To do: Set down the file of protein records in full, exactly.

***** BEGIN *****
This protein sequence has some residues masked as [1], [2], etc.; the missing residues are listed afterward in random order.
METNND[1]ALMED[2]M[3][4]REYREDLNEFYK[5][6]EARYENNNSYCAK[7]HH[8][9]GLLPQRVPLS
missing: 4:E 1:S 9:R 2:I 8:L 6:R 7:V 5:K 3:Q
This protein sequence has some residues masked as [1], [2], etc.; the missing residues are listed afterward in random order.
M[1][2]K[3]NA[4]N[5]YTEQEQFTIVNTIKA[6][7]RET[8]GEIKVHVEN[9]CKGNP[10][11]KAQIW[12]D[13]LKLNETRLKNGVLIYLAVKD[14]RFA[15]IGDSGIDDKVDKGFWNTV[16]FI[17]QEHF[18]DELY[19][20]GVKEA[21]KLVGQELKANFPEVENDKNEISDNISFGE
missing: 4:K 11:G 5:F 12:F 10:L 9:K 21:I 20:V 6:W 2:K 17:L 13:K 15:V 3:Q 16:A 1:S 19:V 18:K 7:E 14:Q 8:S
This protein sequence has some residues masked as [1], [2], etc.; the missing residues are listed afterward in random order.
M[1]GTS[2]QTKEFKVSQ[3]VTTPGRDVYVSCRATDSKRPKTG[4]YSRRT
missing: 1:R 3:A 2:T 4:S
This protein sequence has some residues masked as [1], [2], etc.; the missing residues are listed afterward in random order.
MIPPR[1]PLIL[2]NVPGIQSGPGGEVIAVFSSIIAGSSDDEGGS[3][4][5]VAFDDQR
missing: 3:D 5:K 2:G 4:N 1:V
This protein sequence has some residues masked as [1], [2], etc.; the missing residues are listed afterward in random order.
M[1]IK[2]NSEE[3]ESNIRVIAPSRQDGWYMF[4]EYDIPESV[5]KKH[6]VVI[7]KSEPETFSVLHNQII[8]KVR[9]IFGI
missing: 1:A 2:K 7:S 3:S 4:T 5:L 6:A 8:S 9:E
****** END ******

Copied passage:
This protein sequence has some residues masked as [1], [2], etc.; the missing residues are listed afterward in random order.
METNND[1]ALMED[2]M[3][4]REYREDLNEFYK[5][6]EARYENNNSYCAK[7]HH[8][9]GLLPQRVPLS
missing: 4:E 1:S 9:R 2:I 8:L 6:R 7:V 5:K 3:Q
This protein sequence has some residues masked as [1], [2], etc.; the missing residues are listed afterward in random order.
M[1][2]K[3]NA[4]N[5]YTEQEQFTIVNTIKA[6][7]RET[8]GEIKVHVEN[9]CKGNP[10][11]KAQIW[12]D[13]LKLNETRLKNGVLIYLAVKD[14]RFA[15]IGDSGIDDKVDKGFWNTV[16]FI[17]QEHF[18]DELY[19][20]GVKEA[21]KLVGQELKANFPEVENDKNEISDNISFGE
missing: 4:K 11:G 5:F 12:F 10:L 9:K 21:I 20:V 6:W 2:K 17:L 13:K 15:V 3:Q 16:A 1:S 19:V 18:K 7:E 14:Q 8:S
This protein sequence has some residues masked as [1], [2], etc.; the missing residues are listed afterward in random order.
M[1]GTS[2]QTKEFKVSQ[3]VTTPGRDVYVSCRATDSKRPKTG[4]YSRRT
missing: 1:R 3:A 2:T 4:S
This protein sequence has some residues masked as [1], [2], etc.; the missing residues are listed afterward in random order.
MIPPR[1]PLIL[2]NVPGIQSGPGGEVIAVFSSIIAGSSDDEGGS[3][4][5]VAFDDQR
missing: 3:D 5:K 2:G 4:N 1:V
This protein sequence has some residues masked as [1], [2], etc.; the missing residues are listed afterward in random order.
M[1]IK[2]NSEE[3]ESNIRVIAPSRQDGWYMF[4]EYDIPESV[5]KKH[6]VVI[7]KSEPETFSVLHNQII[8]KVR[9]IFGI
missing: 1:A 2:K 7:S 3:S 4:T 5:L 6:A 8:S 9:E